Club Hopes Film Fosters Tolerance

Vaughn Luthringer, Staff Writer

“High school communities in general don’t tend to be the most kind and accepting places,” said senior Maya Ramesh, who is part of the Sexuality and Gender Alliance Club. Nevertheless, SAGA is working to change this, one step at a time.

Currently, the club is hoping to promote tolerance by publishing a film that tells the story of various people coming out. “I just sort of had a vague idea that we could make some sort of a video promoting tolerance of LGBT people,” said senior Christina Ungermann, director of the video.

While the film is still in its planning stages, members of the club have a good sense of their vision for it. “[We’re] basically having people anonymously submit coming out stories, or stories they’ve had. Like, experiences they’ve had as being someone that’s part of the LGBTQ+ community at Campo,” said senior Anshula Srivastava.

Stories can be submitted anonymously via a Google Form that is currently linked on the club’s Instagram page. Club members will read selected stories in the film, providing a different face and voice than that of the author in order to ensure anonymity.

The club’s film idea was inspired by a video post on Buzzfeed, in which people shared their personal reasons for not coming out. “We’re trying to do something similar to that, but just instead of reasons why they can’t come out, [it will be] stories of people who have come out,” explained Srivastava. “It’s really just going to be a bunch of people in the club sitting down, reading other people’s stories.”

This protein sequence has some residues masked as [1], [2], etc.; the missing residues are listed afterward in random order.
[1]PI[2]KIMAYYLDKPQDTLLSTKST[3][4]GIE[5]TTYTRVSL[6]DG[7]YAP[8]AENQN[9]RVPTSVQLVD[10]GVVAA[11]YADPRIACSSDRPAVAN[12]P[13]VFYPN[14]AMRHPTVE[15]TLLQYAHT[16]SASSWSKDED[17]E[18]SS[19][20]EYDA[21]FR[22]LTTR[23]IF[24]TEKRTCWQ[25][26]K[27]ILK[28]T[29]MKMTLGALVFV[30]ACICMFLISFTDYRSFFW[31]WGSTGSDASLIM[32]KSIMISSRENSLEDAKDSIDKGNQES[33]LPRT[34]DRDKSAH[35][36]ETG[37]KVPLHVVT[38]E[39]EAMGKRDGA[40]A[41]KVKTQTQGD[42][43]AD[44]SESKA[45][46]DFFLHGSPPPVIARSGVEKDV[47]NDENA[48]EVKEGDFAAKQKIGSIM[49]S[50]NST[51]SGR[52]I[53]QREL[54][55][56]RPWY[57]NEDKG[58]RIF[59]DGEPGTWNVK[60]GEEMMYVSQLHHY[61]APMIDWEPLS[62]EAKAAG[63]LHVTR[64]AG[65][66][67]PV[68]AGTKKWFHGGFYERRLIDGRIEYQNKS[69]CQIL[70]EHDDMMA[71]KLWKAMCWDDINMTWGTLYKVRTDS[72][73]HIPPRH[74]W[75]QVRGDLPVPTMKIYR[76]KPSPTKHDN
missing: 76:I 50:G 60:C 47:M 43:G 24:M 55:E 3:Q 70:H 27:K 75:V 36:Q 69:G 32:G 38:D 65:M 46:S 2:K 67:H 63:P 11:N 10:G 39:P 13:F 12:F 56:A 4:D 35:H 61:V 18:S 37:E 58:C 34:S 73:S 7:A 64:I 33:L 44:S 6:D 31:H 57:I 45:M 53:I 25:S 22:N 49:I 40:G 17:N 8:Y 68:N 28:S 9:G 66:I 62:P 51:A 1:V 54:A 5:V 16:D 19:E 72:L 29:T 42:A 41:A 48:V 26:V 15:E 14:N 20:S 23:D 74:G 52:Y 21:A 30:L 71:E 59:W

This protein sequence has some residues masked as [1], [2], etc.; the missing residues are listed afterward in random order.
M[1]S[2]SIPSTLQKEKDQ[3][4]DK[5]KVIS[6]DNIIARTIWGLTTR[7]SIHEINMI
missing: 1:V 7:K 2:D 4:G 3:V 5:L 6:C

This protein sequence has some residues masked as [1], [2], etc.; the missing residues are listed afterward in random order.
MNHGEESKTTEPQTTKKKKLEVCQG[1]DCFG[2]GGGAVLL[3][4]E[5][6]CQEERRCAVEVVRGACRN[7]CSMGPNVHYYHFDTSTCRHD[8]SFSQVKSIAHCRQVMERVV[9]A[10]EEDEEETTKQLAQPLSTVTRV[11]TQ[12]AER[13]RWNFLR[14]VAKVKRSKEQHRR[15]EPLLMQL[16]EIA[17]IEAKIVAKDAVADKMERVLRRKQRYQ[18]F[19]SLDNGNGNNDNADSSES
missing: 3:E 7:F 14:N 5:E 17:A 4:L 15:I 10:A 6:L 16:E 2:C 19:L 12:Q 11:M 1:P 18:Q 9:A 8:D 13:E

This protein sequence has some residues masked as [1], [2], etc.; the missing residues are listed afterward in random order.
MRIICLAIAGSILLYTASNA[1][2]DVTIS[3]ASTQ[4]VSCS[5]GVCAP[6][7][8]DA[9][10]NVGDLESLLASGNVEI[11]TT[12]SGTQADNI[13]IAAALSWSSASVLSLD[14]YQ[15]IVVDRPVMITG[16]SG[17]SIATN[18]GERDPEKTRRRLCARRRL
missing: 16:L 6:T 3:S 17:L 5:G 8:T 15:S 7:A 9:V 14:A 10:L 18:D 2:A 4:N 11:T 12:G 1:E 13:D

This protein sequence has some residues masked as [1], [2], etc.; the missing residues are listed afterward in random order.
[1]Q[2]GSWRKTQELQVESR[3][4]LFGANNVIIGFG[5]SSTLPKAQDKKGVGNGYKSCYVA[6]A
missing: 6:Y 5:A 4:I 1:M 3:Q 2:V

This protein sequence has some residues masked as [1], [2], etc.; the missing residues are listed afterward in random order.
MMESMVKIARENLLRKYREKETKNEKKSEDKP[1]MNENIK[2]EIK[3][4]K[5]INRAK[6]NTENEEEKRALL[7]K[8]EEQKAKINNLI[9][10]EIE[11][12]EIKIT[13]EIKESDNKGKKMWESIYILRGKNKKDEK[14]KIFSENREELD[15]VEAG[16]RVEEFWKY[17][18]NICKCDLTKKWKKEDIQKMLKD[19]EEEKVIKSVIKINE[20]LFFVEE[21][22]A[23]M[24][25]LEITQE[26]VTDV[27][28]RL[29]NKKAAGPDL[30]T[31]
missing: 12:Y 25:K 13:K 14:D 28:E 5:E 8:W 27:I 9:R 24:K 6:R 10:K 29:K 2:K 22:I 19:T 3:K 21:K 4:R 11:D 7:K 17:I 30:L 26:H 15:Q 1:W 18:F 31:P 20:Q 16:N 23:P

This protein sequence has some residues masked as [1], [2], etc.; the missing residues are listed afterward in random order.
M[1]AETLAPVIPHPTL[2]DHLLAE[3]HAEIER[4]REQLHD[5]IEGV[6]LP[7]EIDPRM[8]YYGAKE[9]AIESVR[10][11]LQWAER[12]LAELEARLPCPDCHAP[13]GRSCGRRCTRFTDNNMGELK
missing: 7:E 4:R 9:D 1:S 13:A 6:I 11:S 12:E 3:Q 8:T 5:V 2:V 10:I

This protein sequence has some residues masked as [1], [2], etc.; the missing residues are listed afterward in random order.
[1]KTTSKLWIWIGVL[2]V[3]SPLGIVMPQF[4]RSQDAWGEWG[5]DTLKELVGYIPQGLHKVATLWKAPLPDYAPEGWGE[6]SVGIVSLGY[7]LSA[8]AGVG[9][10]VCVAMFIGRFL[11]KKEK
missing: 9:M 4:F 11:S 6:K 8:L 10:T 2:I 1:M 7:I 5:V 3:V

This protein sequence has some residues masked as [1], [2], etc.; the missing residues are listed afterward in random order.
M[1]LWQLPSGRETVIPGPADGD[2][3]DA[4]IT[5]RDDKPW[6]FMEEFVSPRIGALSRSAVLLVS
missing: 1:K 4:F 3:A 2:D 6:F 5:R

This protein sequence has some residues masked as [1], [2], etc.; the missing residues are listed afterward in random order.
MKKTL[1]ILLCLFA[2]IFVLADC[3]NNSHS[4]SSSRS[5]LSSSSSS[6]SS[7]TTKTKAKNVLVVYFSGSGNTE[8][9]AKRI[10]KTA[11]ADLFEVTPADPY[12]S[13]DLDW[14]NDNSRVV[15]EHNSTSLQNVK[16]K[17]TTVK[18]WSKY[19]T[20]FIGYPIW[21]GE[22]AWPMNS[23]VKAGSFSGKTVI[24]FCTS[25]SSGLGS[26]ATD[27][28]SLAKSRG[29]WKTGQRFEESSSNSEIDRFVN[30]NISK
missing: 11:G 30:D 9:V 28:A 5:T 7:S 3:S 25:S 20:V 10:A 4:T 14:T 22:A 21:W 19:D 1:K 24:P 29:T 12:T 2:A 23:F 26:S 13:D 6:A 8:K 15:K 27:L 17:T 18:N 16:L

So far, they have received three coming out stories, but they’re hoping for a few more responses. “We do want to get, like, maybe one or two more before we start filming the video,” Srivastava said. “After that, everything else that we’re going to add is probably going to be something that we talk about when we discuss actually doing [filming] the video.” 

But the absence of people willing to share their stories isn’t an easy fix. “People who have [come out], maybe they just don’t want to share their stories or something, and that’s, you know, they don’t really want to talk about it, because not everyone’s coming out stories are, you know, good,” Srivastava said.

The club is hoping to share the video during a fundraiser, supporting acceptance from the community.

“My friend wants to do this coffeehouse thing, and we thought we would just combine that with our club to to have a fundraiser so we can show support,” said Srivastava. “All of the funds we raise are going to go towards the Trevor Project, or another LGBTQ+ charity.” The Trevor Project is a foundation that helps teens and young adults with their struggles as a part of the LGBTQ+ community.

The club is hoping for positive feedback. “We can’t really bet on that, completely, because there’s always people that are against things like this, but hopefully people will have an open mind and take the message,” said Ungermann.

“You don’t need them to accept you, they need to respect you,” said Ramesh. “We’re not asking for everyone to love gay people and all that kind of crazy thing,” she said. “We just want people to accept people for who they are.”